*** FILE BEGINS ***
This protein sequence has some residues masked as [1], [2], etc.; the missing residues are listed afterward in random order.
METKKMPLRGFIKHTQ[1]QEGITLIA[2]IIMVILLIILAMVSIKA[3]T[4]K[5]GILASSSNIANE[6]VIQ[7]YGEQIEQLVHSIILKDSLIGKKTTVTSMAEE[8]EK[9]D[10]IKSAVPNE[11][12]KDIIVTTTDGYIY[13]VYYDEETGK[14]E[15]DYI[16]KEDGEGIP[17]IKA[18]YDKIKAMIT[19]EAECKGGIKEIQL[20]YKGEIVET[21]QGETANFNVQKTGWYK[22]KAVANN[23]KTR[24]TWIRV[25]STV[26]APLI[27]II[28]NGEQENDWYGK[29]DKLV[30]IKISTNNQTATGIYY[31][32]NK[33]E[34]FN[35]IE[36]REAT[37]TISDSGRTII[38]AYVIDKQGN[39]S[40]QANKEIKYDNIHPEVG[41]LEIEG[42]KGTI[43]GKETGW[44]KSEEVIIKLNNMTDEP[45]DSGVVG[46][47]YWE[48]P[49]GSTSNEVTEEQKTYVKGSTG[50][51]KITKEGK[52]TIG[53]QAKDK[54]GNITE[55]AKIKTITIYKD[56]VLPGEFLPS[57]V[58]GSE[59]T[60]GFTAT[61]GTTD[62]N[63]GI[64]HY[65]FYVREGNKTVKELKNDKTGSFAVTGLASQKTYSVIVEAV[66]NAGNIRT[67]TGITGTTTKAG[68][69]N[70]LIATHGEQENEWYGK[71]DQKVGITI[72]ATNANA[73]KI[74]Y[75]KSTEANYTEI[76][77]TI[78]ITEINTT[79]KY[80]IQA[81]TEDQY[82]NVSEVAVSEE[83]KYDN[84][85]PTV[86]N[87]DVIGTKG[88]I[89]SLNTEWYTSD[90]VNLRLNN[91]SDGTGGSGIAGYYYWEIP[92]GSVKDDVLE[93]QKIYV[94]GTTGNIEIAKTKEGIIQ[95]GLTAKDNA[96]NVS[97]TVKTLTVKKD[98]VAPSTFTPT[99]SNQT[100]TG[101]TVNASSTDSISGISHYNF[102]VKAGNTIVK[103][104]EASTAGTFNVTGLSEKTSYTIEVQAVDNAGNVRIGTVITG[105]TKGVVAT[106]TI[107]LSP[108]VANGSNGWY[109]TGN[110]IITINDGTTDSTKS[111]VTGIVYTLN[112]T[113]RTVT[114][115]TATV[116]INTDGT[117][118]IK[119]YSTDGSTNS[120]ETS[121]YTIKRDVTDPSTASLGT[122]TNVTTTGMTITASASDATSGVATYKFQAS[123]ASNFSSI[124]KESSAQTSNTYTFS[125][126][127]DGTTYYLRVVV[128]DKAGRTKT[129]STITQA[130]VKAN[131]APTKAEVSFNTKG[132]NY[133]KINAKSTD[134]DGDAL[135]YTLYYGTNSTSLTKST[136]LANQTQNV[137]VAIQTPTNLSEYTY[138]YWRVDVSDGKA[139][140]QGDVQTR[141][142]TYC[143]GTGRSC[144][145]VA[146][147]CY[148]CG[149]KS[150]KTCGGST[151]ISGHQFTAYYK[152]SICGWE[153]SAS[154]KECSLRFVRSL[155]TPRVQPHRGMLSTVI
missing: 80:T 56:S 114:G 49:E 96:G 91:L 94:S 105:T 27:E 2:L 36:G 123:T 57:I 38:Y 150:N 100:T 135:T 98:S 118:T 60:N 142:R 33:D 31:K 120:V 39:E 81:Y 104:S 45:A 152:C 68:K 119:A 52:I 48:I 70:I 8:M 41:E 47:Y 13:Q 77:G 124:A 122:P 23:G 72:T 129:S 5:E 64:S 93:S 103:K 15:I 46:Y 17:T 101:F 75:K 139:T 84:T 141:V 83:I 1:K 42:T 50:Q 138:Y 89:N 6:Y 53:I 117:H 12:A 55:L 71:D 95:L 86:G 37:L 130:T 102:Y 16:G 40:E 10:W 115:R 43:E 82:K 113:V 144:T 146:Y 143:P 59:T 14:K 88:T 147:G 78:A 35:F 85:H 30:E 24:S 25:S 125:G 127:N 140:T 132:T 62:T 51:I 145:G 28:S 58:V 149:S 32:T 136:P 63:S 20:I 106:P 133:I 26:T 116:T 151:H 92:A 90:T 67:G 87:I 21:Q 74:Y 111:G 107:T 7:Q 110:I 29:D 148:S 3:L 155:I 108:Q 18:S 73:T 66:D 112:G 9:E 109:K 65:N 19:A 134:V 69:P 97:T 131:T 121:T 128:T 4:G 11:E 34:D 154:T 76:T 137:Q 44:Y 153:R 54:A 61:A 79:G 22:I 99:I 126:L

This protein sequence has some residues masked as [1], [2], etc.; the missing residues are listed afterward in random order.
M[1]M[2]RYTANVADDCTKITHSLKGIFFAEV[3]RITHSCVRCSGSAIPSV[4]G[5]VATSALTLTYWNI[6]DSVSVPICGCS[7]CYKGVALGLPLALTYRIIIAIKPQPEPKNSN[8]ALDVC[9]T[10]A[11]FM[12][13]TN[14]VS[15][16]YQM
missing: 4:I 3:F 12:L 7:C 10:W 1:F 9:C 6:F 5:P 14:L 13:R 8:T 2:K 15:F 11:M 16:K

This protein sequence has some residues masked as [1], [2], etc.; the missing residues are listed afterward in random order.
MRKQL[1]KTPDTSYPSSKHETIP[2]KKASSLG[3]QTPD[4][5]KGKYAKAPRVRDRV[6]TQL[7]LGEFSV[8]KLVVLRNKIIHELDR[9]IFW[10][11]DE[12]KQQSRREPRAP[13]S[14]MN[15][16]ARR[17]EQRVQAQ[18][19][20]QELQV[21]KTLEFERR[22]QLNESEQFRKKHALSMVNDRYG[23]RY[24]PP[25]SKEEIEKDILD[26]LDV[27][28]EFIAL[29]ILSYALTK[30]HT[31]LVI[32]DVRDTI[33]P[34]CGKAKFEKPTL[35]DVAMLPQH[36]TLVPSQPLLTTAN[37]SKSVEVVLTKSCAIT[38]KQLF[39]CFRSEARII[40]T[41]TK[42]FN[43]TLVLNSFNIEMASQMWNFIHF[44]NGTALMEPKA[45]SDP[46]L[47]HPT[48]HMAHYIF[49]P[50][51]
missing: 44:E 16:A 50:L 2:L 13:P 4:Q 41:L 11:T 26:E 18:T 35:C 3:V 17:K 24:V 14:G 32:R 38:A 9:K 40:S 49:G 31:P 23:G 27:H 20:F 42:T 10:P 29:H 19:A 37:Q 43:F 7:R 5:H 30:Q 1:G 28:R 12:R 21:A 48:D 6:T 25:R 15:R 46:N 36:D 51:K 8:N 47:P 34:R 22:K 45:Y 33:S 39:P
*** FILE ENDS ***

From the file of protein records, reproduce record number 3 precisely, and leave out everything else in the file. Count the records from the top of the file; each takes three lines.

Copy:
This protein sequence has some residues masked as [1], [2], etc.; the missing residues are listed afterward in random order.
MRKQL[1]KTPDTSYPSSKHETIP[2]KKASSLG[3]QTPD[4][5]KGKYAKAPRVRDRV[6]TQL[7]LGEFSV[8]KLVVLRNKIIHELDR[9]IFW[10][11]DE[12]KQQSRREPRAP[13]S[14]MN[15][16]ARR[17]EQRVQAQ[18][19][20]QELQV[21]KTLEFERR[22]QLNESEQFRKKHALSMVNDRYG[23]RY[24]PP[25]SKEEIEKDILD[26]LDV[27][28]EFIAL[29]ILSYALTK[30]HT[31]LVI[32]DVRDTI[33]P[34]CGKAKFEKPTL[35]DVAMLPQH[36]TLVPSQPLLTTAN[37]SKSVEVVLTKSCAIT[38]KQLF[39]CFRSEARII[40]T[41]TK[42]FN[43]TLVLNSFNIEMASQMWNFIHF[44]NGTALMEPKA[45]SDP[46]L[47]HPT[48]HMAHYIF[49]P[50][51]
missing: 44:E 16:A 50:L 2:L 13:P 4:Q 41:L 11:T 26:E 18:T 35:C 3:V 17:K 24:V 14:G 32:R 38:A 9:K 40:S 49:G 31:P 23:G 27:H 20:F 42:T 10:P 29:H 19:A 37:Q 43:F 7:R 5:H 30:Q 1:G 28:R 12:R 21:A 48:D 6:T 25:R 15:R 46:N 36:D 51:K 8:N 47:P 34:R 22:K 45:Y 33:S 39:P